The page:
Kalki (Devanagari: कल्कि; also rendered by some as Kalkin and Kalaki), in some Hindu traditions, is the tenth and final great avatar (appearance or incarnation) of Vishnu prophesied to end the present age of darkness and destruction known as Kali Yuga. The name Kalki is often used as a metaphor for eternity or time. The origins of the name might lie in the Sanskrit word "kalka" which refers to mud, dirt, filth, or foulness hence denoting a "destroyer of foulness," "destroyer of confusion," "destroyer of darkness," or "annihilator of ignorance." In Buddhist traditions Kalki (or sometimes "Kalika'" or "Kulika") is the title given to numerous kings of Shambhala. This page is for quotes from the myths and prophecies about Kalki, people who have claimed to be the avatar, or characters in stories which are based upon the prophecies or legends.
- For the Tamil writer whose primary pseudonym was Kalki, see: Kalki Krishnamurthy
- For the modern Indian actress often referred to simply as Kalki, see: Kalki Koechlin
- When Kalki was published in 1978, it looked to be something of an artistic retrenchment for Vidal, an improbable entertainment in the sci-fi genre that afforded him the opportunity to exercise his spleen on some old friends — grasping politicians, the popular media, and credulous religionists. In retrospect however the novel seems a remarkably insightful cautionary tale and, further, represents an important developmental phase in the Vidal canon. For instance the themes that Vidal addressed straightforwardly in Messiah (1954) — religious hysteria and manipulation of the popular will by the commercial media — are expanded surrealistically in Kalki. These concerns will later be addressed comically, and more effectively yet, in Live from Golgotha (1992). The more serious his purposes, it seems, the more extravagant are Vidal's conceits.
Briefly, Kalki is a futuristic affair with a messianic prophet of doom who would save the planet by annihilating the human race.
- Jurgen returned again toward Barathum; and, whether or not it was a coincidence, Jurgen met precisely the vampire of whom he had inveigled his father into thinking. She was the most seductively beautiful creature that it would be possible for Jurgen's father or any other man to imagine: and her clothes were orange-colored, for a reason sufficiently well known in Hell, and were embroidered everywhere with green fig–leaves.
"A good morning to you, madame," says Jurgen, "and whither are you going?"
"Why, to no place at all, good youth. For this is my vacation, granted yearly by the Law of Kalki—"
"And who is Kalki, madame?"
"Nobody as yet: but he will come as a stallion. Meanwhile his Law precedes him, so that I am spending my vacation peacefully in Hell, with none of my ordinary annoyances to bother me."
"And what, madame, can they be?"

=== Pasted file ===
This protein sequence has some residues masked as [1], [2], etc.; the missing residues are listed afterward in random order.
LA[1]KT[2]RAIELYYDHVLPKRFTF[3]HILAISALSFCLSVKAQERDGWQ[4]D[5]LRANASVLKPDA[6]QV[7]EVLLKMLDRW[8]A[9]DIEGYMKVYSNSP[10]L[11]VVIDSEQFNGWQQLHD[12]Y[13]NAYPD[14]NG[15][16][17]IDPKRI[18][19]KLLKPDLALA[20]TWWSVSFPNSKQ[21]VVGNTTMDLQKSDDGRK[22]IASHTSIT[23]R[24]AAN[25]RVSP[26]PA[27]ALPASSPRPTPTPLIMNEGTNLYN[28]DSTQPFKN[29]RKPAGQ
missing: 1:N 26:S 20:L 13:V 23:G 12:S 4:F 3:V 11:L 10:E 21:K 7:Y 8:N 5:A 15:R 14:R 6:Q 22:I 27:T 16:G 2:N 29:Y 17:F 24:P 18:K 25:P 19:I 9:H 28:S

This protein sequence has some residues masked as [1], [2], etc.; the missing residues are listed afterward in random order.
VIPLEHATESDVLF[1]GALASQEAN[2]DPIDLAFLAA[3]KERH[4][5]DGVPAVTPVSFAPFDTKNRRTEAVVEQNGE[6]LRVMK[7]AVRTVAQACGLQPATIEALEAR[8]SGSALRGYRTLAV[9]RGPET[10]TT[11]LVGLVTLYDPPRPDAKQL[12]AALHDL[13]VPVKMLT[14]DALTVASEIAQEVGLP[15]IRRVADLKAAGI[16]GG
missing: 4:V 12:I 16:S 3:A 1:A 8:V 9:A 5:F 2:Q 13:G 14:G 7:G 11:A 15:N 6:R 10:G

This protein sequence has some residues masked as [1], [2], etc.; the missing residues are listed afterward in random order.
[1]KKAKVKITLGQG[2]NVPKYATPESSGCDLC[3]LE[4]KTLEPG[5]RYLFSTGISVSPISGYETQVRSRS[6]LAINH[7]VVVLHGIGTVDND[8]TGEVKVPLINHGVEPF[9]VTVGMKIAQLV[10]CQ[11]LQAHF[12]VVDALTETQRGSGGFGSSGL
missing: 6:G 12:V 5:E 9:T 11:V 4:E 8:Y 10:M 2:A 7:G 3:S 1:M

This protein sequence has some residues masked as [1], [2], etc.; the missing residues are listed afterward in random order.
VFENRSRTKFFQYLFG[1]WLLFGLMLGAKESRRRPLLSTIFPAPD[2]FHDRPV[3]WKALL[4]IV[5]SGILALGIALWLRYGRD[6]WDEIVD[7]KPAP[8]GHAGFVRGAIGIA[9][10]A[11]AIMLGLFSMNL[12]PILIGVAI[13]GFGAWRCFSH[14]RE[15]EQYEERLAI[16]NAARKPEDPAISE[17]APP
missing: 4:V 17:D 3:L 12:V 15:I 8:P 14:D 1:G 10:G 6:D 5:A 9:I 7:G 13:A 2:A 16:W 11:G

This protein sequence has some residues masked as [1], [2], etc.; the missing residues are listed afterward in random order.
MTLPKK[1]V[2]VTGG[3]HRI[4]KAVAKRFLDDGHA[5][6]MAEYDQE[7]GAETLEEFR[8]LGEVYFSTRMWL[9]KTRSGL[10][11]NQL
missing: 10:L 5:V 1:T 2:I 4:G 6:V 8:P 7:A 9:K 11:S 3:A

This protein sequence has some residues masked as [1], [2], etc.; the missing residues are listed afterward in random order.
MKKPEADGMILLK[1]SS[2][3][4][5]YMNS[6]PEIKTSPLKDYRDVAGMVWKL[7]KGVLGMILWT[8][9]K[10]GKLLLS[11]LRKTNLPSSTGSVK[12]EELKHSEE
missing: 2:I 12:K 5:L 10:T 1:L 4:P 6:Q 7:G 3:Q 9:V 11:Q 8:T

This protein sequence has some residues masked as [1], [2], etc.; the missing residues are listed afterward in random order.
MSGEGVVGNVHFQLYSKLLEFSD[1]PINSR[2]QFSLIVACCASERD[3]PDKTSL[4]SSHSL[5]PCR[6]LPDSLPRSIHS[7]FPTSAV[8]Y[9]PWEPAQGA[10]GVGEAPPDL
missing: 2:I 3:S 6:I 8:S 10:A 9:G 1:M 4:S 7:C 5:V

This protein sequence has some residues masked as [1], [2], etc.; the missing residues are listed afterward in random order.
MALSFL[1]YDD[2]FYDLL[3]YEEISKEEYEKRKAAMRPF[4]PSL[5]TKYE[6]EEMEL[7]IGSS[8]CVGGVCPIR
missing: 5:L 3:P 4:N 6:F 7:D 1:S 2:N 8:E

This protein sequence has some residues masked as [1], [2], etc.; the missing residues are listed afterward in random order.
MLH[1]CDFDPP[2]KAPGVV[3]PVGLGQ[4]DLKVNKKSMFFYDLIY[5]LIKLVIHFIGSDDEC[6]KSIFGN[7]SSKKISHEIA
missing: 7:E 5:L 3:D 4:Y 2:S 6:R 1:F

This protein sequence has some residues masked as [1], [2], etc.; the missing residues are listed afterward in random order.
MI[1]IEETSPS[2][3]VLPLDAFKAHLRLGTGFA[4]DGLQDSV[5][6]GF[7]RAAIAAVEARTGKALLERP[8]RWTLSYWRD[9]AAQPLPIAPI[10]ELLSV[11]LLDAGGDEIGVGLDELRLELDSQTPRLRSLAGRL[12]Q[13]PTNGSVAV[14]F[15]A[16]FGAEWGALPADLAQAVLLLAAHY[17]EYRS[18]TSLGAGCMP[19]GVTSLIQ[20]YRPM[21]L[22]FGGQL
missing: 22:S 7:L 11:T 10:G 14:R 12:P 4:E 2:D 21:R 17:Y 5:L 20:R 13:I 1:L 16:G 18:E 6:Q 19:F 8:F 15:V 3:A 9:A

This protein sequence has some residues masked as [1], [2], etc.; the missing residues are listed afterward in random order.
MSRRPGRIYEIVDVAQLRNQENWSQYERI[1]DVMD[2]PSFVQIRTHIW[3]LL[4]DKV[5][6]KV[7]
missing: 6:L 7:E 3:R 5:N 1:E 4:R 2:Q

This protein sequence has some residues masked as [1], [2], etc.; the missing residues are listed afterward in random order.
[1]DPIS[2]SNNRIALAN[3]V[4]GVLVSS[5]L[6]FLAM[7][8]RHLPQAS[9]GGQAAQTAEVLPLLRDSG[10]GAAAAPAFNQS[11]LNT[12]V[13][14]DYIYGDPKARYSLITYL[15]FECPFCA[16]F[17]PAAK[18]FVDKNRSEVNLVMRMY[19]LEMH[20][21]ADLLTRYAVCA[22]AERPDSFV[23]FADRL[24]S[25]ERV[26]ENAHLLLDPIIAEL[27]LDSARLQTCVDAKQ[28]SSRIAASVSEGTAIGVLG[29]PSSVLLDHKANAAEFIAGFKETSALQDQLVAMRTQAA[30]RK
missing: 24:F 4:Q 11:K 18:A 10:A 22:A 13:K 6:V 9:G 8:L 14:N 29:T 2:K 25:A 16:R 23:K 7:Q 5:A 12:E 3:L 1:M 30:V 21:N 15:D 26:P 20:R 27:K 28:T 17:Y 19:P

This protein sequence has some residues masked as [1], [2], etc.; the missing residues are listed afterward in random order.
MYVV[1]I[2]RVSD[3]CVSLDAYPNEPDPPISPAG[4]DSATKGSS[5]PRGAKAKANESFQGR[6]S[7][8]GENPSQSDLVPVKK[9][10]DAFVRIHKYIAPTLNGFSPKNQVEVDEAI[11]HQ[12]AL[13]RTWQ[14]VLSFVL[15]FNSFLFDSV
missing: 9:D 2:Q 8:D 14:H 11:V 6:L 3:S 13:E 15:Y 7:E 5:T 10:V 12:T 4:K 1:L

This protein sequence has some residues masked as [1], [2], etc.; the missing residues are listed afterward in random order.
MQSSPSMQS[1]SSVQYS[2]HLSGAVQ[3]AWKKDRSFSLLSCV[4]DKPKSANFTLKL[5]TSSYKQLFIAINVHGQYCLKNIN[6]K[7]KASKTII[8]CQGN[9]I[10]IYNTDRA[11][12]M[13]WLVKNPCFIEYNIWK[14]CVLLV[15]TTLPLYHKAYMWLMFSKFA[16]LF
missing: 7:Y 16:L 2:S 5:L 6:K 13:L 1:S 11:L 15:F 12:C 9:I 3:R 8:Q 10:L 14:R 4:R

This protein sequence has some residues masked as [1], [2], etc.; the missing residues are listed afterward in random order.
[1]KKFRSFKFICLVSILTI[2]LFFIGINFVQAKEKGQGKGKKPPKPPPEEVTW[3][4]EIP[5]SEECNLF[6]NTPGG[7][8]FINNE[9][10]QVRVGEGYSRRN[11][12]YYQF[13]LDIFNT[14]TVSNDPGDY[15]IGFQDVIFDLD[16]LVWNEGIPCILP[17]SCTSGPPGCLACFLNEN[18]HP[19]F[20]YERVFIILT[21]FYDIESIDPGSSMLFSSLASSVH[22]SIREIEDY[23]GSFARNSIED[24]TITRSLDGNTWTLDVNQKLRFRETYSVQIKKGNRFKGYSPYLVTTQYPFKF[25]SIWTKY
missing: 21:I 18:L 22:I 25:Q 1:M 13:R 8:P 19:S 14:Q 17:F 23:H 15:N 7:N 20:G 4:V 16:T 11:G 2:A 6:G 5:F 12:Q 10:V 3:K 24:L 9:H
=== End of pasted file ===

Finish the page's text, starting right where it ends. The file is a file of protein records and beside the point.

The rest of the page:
"Why, you must understand that it is little rest a vampire gets on earth, with so many fine young fellows like yourself going about everywhere eager to be destroyed."
- Now, the redemption which we as yet await (continued Imlac), will be that of Kalki, who will come as a Silver Stallion: all evils and every sort of folly will perish at the coming of this Kalki: true righteousness will be restored, and the minds of men will be made as clear as crystal.
- Is it not a pity, Guivric, that this Kalki will not come in our day, and that we shall never behold his complete glory? I cry a lament for that Kalki who will someday bring back to their appointed places high faith and very ardent loves and hatreds; and who will see to it that human passions are in never so poor a way to find expressions in adequate speech and action. Ohé, I cry a loud lament for Kalki! The little silver effigies which his postulants fashion and adore are well enough: but Kalki is a horse of another color.
- James Branch Cabell, in The Silver Stallion : A Comedy of Redemption (1926), the character Horvendille, in Book Six : In the Sylan's House, Ch. XXXIX : One Warden Left Uncircumvented
- From Hellwell to Heaven he went, there to commune with the gods. The Celestial City holds many mysteries, including some of the keys to his own past. Not all that transpired during the time he dwelled there is known. It is known, however, that he petitioned the gods on behalf of the world, obtaining the sympathy of some, the enmity of others. Had he chosen to betray humanity and accept the proffers of the gods, it is said by some that he might have dwelled forever as a Lord of the City and not have met his death beneath the claws of the phantom cats of Kaniburrha...
- "I knew him a long time ago," said Rudra.
"He wasn't then. Wasn't much of anything, politically. He was one of the First, though, one of those who had looked upon Urath."
"He distinguished himself in the wars against the People-of-the-Sea and against the Mothers of the Terrible Glow." Here, Rudra made a sign in the air. "Later," he continued, "this was remembered, and he was given charge of the northern marches in the wars against the demons. He was known as Kalkin in those days, and it was there that he came to be called Binder. He developed an Attribute which he could use against the demons. With it, he destroyed most of the Yakshas and bound the Rakasha. When Yama and Kali captured him at Hellwell in Malwa, he had already succeeded in freeing these latter. Thus, the Rakasha are again abroad in the world."
- "It is you, isn't it, Kalkin? That's your belt. This is your sort of war. Those were your lightnings striking friend and foe alike. You did live, somehow, eh?"
"It is I," said Sam, leveling his lance.
- "There are only demigods and men upon the field," said Death. "They are still testing our strength. There are very few who remember the full power of Kalkin."
"The full power of Kalkin?" asked Sam. "That has never been released, oh Death. Not in all the ages of the world."